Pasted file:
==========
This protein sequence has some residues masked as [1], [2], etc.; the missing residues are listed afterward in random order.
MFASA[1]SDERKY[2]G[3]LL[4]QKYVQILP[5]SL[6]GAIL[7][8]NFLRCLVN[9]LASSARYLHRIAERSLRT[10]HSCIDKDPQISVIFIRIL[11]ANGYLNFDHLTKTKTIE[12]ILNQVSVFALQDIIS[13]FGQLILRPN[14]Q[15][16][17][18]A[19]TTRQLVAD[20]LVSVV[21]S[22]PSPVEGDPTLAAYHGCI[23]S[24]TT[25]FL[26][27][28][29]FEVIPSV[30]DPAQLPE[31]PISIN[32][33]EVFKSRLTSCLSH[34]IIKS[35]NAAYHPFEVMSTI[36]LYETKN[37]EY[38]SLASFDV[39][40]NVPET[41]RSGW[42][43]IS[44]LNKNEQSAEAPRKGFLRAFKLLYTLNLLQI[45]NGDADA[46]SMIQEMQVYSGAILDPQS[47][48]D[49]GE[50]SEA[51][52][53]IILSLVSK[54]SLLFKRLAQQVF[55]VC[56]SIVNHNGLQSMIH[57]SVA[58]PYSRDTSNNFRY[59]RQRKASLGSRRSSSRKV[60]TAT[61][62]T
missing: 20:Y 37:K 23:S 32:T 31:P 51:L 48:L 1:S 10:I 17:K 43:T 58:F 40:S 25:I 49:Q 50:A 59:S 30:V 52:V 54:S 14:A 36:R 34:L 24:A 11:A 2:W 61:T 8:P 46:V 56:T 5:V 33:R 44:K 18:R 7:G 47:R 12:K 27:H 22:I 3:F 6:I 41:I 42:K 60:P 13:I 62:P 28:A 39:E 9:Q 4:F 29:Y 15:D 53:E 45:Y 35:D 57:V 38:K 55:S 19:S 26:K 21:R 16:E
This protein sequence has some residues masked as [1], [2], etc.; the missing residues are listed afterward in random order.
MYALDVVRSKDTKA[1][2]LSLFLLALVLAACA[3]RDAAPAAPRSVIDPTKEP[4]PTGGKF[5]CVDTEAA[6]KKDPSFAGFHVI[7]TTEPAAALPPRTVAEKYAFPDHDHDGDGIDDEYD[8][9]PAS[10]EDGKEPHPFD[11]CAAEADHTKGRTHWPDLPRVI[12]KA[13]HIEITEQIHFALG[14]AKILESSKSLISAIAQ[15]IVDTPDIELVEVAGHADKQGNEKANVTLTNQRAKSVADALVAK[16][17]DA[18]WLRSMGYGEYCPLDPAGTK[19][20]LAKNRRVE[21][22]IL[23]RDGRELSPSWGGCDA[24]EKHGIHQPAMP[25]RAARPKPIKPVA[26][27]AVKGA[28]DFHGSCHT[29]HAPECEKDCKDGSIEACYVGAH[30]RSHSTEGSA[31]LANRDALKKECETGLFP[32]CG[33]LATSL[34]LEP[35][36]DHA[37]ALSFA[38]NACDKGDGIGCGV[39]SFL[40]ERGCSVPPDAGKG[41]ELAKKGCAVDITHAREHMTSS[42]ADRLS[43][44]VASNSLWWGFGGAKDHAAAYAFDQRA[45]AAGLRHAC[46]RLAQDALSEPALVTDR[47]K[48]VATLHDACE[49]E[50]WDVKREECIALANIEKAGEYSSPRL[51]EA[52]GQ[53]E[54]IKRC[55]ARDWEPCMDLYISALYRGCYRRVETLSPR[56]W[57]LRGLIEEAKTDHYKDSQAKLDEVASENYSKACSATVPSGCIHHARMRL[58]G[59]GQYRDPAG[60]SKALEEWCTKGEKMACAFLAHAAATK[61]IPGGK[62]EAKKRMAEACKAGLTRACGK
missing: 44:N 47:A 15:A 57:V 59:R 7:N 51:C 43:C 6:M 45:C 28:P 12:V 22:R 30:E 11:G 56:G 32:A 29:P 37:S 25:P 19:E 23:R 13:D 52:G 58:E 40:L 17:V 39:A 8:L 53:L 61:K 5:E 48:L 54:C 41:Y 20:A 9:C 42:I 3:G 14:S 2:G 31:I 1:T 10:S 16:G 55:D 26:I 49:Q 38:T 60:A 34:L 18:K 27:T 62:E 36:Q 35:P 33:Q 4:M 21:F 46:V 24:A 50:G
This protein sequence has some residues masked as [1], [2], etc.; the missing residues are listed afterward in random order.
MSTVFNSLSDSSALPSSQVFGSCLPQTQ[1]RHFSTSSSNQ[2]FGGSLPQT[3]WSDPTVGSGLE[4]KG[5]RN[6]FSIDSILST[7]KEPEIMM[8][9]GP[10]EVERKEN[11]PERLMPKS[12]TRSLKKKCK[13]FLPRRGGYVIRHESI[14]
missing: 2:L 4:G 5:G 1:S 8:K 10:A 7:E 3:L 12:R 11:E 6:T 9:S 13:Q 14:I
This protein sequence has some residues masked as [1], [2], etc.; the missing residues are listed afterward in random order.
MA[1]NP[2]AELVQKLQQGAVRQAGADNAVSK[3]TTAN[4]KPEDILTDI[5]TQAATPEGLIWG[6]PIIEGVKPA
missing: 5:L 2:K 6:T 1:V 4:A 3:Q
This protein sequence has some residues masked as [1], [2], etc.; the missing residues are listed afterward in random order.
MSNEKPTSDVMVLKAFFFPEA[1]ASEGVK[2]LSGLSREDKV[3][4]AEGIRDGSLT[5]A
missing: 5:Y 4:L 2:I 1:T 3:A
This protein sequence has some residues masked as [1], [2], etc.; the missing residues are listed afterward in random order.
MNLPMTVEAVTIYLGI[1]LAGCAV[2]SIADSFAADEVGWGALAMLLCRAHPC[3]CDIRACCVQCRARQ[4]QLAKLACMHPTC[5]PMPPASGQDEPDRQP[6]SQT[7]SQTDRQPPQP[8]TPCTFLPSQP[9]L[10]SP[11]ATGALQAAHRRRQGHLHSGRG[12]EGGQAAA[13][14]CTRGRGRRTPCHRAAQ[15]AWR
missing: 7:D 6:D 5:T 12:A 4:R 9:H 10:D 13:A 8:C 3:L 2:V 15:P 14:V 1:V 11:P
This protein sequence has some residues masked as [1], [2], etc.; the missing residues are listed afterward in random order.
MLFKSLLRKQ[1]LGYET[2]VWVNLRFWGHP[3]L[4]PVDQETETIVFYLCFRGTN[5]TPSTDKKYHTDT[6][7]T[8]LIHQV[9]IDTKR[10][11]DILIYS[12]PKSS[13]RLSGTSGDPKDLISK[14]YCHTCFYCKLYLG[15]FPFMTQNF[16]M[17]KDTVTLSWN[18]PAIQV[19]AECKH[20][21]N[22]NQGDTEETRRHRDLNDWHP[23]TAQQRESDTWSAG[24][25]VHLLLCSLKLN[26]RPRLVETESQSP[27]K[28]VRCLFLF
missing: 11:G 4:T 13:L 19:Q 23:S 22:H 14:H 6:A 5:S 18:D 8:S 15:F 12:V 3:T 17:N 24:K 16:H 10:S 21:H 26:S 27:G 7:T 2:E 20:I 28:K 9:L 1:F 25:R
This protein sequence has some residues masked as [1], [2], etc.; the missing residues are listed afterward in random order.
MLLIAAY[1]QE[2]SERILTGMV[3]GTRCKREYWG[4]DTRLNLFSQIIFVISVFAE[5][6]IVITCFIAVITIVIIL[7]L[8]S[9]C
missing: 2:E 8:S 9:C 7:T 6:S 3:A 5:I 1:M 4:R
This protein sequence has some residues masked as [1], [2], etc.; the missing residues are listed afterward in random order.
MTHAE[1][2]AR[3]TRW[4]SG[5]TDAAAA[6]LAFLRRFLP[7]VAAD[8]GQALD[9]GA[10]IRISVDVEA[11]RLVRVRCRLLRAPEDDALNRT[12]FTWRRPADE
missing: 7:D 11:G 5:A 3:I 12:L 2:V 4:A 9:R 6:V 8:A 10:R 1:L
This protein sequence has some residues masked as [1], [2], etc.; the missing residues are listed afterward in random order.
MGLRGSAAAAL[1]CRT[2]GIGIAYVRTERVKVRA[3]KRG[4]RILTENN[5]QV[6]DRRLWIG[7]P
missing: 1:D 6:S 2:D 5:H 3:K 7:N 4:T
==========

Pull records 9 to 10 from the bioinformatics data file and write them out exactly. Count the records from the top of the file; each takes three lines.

This protein sequence has some residues masked as [1], [2], etc.; the missing residues are listed afterward in random order.
MTHAE[1][2]AR[3]TRW[4]SG[5]TDAAAA[6]LAFLRRFLP[7]VAAD[8]GQALD[9]GA[10]IRISVDVEA[11]RLVRVRCRLLRAPEDDALNRT[12]FTWRRPADE
missing: 7:D 11:G 5:A 3:I 12:L 2:V 4:A 9:R 6:V 8:A 10:R 1:L
This protein sequence has some residues masked as [1], [2], etc.; the missing residues are listed afterward in random order.
MGLRGSAAAAL[1]CRT[2]GIGIAYVRTERVKVRA[3]KRG[4]RILTENN[5]QV[6]DRRLWIG[7]P
missing: 1:D 6:S 2:D 5:H 3:K 7:N 4:T